Thursday, May 19, 2016

West-side facade project progress at sunrise

Once a month, volunteers from the Design Division of Chariton Area Chamber-Main Street show up on the square at 6 a.m. to "police" the area --- in the sense of "let's pick up cigarette butts" and "wouldn't it be fun to scrape matted leaves out of the gutter?" Most of the time I make it, but several times I don't (it's not a challenge to arise early; leaving the house is another matter).

But I made it Wednesday and took a few photos of progress on west-side facade-improvement projects, too, as the sun was rising over the courthouse and before cars had started parking in front of the relevant buildings.

As you can see from the first photo, the facade of the Stanton-Johansen building is nearing completion. The street-level storefront has been entirely reordered and rebuilt and two of the three big upstairs windows --- originals restored offsite --- are back in place. The prism glass is back in place in the transom after restoration, too. 

Just to the south, at The Office, the street-level storefront has been rebuilt, but that great old sign advertising the popular west-side bar in an earlier incarnation --- painted on glass --- emerged during the process. I'm not sure what the final signage plans are here and a few other finishing touches remain on this facade. Upstairs, all of the brick was repaired and repointed and new windows installed. No attempt was made here to (very expensively) restore the bricked-up portions of the original window openings. And the loss of the elaborate cast-metal cornice of this building, removed long ago, is permanent.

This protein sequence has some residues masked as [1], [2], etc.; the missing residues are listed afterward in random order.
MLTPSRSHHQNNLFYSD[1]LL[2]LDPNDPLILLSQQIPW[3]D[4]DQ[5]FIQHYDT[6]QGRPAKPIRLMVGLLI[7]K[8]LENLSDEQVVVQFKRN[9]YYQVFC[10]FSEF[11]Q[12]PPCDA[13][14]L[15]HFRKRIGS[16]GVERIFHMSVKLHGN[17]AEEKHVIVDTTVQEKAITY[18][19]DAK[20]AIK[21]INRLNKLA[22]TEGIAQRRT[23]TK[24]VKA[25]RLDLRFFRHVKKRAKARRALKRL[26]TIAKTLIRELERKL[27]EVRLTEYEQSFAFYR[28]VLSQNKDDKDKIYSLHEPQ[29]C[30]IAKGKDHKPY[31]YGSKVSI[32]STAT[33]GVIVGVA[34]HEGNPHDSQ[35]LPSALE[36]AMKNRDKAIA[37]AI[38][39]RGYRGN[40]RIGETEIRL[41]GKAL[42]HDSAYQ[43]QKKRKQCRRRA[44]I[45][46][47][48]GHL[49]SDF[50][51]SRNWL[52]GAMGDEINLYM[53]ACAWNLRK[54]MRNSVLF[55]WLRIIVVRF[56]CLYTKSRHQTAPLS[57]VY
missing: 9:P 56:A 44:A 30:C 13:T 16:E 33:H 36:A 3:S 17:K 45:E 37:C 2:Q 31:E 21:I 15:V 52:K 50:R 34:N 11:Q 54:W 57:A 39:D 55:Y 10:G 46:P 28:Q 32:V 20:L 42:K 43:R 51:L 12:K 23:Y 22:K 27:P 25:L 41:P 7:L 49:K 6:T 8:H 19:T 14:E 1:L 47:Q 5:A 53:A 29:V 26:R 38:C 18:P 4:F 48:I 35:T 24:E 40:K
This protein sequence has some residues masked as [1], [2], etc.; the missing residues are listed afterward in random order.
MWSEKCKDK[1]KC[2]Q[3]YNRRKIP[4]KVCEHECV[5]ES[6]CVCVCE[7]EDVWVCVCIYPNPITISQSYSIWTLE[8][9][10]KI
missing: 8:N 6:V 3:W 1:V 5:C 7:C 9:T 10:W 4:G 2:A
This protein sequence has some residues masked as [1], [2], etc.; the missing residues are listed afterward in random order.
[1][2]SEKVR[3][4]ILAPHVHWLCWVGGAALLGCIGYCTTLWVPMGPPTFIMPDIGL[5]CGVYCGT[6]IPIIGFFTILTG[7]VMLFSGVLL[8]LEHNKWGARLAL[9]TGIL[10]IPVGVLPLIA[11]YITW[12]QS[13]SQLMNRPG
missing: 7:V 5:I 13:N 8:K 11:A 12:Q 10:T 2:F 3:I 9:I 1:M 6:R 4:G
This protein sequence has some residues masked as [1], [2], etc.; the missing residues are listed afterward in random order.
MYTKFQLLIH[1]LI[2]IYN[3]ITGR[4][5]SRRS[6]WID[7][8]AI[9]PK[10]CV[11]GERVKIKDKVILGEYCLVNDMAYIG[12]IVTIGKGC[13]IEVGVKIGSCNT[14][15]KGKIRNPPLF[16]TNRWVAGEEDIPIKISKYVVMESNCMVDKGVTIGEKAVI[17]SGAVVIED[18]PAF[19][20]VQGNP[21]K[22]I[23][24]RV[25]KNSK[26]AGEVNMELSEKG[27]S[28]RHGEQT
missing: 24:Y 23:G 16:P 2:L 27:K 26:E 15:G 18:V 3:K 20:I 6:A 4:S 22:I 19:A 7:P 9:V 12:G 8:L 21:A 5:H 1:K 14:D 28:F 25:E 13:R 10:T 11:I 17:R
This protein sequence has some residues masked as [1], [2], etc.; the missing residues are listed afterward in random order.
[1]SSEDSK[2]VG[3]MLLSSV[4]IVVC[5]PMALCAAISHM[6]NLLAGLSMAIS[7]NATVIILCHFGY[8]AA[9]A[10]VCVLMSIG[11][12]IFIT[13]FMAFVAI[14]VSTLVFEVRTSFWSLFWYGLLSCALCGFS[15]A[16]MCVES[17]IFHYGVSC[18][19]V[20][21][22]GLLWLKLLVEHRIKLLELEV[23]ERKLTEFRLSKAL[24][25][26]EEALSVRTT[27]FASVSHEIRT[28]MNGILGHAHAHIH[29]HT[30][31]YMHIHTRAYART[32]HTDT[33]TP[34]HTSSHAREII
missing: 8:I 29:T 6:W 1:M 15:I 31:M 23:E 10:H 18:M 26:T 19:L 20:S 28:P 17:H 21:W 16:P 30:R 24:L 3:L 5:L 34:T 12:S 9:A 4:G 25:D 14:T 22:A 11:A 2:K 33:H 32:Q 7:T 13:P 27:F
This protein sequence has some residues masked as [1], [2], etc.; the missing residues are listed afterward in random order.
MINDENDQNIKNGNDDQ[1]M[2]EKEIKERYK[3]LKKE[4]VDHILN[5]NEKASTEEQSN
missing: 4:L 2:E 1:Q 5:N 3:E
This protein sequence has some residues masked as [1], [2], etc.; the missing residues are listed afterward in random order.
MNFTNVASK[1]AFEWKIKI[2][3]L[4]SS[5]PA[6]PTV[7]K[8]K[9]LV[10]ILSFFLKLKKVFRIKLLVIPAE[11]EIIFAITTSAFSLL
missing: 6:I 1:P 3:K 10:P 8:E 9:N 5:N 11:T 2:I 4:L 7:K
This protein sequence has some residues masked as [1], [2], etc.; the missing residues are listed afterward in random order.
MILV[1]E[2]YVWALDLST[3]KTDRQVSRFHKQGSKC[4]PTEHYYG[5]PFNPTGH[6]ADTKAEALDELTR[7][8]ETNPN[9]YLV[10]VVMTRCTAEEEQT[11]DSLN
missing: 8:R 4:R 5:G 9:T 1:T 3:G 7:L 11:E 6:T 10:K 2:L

Painting has begun on the street-level cast iron storefront and other trim on the Good Luck Building, following restoration of the giant horseshoe window above. Here, too, brickwork has been repaired and repointed, but the original cast-metal cornice, also removed many years ago, is a permanent loss.

At the north end of the west side, restoration of the Chariton Vision Center/Hollinger & Larimer facade is nearly complete. Those giant second-floor windows are restored originals, previously boarded up. A fixed canopy will be installed on this building as the project continues.

One of the most ambitious projects on the west side, restoration of the north half of the Manning & Penick Building, has yet to begin, but a sign in the window of K. Threlkeld Insurance shows how the project will look when complete. This comes very close to replicating the original design --- fortunately, the original arched windows were stored on the top floor after an earlier redesign. The south half of this building is not involved in the facade improvement program.

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